Effects of Gait Biofeedback on Cartilage Oligomeric Matrix Protein in Individuals with ACL Reconstruction
Brittney A. Luc-Harkey, Jason R. Franz, Anthony C. Hackney, J. Troy Blackburn, Darin A. Padua, Todd A. Schwartz, and Brian Pietrosimone
Context: Gait biomechanics are linked to biochemical changes that contribute to the development of posttraumatic knee osteoarthritis in individuals with anterior cruciate ligament reconstruction (ACLR). It remains unknown if modifying peak loading during gait using real-time biofeedback will result in acute biochemical changes related to cartilage metabolism.
Objective: Determine if acutely manipulating peak vertical ground reaction force (vGRF) during gait influences acute changes in serum Cartilage Oligomeric Matrix Protein (sCOMP) concentrations in individuals with an ACLR.
Design: Crossover Study
Patients or Other Participants: Thirty individuals with an unilateral ACLR participated (70% Female, 20.4±2.9 years old, 24.4±4.2 body mass index (BMI), 47.8±27 months post-ACLR). Additionally, a subgroup was identified as those participants who demonstrated an increase in sCOMP following the control or natural loading condition (sCOMPCHANGE >0ng/mL; n=22, 70% Female, 20.3±3 years old, 24.7±4.3 BMI, 47.3±29.3 months post-ACLR).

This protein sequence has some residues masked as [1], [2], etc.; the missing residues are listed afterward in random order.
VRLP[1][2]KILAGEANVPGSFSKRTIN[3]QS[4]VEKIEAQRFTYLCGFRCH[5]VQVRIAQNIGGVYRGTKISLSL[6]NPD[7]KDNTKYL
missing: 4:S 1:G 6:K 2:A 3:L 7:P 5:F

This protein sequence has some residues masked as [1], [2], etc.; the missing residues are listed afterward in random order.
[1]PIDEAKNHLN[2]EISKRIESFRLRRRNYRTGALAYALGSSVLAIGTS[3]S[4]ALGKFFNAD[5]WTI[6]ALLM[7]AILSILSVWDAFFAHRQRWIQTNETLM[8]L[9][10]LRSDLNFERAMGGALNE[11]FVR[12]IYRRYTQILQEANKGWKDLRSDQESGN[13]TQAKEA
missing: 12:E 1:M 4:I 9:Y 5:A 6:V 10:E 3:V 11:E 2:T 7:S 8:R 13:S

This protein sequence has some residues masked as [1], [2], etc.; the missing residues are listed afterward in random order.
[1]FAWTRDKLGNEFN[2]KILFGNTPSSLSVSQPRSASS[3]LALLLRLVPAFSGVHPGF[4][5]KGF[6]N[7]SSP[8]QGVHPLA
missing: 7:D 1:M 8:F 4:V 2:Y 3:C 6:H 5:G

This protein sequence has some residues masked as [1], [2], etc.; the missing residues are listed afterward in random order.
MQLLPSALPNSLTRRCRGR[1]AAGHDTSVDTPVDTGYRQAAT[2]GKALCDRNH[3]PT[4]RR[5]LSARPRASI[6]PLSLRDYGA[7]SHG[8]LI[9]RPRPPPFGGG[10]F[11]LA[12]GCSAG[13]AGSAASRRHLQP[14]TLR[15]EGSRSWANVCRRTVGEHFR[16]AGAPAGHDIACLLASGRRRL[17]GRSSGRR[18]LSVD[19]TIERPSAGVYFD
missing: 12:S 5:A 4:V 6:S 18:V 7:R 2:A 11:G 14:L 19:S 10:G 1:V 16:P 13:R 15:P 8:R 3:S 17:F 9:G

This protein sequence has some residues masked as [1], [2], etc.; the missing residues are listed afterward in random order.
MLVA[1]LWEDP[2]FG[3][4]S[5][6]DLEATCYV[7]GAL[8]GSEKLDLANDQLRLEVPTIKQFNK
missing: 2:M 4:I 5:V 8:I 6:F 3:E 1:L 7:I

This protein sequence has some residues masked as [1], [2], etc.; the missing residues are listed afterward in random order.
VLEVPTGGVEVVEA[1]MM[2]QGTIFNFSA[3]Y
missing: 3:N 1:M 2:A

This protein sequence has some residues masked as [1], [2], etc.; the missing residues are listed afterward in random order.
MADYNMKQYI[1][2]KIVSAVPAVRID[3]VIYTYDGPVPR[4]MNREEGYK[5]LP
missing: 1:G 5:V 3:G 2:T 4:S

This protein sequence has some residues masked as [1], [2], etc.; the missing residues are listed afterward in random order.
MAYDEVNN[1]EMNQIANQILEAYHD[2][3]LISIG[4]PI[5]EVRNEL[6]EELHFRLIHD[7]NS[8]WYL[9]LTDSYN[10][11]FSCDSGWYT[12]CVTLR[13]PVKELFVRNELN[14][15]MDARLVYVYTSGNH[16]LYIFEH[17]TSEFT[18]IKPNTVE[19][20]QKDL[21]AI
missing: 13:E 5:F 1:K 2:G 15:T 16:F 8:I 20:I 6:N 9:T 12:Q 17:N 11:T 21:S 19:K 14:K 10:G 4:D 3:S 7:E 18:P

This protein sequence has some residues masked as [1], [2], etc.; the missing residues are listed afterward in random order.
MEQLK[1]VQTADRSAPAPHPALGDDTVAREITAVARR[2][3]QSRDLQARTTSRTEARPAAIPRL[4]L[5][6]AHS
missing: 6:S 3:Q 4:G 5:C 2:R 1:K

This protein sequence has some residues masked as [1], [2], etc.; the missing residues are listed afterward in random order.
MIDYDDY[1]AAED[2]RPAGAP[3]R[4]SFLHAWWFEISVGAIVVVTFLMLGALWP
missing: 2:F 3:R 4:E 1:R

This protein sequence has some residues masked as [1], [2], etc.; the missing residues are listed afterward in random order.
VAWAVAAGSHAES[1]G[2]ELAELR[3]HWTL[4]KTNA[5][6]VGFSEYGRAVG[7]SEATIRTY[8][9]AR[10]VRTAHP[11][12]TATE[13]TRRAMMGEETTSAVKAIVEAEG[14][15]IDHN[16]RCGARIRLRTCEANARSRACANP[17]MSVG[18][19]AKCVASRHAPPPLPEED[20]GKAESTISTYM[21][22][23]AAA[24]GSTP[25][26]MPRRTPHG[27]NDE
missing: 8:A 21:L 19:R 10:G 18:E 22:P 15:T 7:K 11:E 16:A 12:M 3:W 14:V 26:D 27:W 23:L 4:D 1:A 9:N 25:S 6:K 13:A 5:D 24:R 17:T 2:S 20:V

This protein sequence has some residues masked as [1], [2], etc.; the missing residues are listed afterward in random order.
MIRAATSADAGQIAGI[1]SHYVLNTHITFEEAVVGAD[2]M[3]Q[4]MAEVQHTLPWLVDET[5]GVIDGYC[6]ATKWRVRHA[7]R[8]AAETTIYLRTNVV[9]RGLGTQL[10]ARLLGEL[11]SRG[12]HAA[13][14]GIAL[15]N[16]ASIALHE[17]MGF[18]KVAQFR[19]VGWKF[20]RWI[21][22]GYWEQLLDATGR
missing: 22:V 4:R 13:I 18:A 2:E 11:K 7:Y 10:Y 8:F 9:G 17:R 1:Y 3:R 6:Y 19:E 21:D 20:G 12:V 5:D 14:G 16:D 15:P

Main Outcome Measure(s): Serum was collected before and immediately following each condition to determine sCOMPCHANGE.
Intervention: All participants attended four sessions involving 20 minutes of walking on a force-measuring treadmill consisting of a control condition (natural loading) followed by a random ordering of 3 loading conditions prescribed using real-time biofeedback: 1) a 5% increase in vGRF (high-loading), 2) a 5% decrease in vGRF (low-loading), and 3) symmetric vGRF between limbs. A general linear mixed model was used to determine differences in sCOMPCHANGE between each altered loading condition and control in the entire cohort and subgroup.
Results: sCOMPCHANGE was not different across all loading conditions for the entire cohort (F3,29=1.34, P=0.282). Within the subgroup, sCOMPCHANGE was significantly less during high-loading (1.95±24.22ng/mL, t21=-3.53, P=0.005) and symmetrical loading (9.93±21.45ng/mL; t21=-2.86, P=0.025) compared to the control (25.79±21.40ng/mL).
Conclusions: Increasing peak vGRF during gait decreases sCOMP in ACLR individuals who naturally demonstrate an increase in sCOMP following 20 minutes of walking.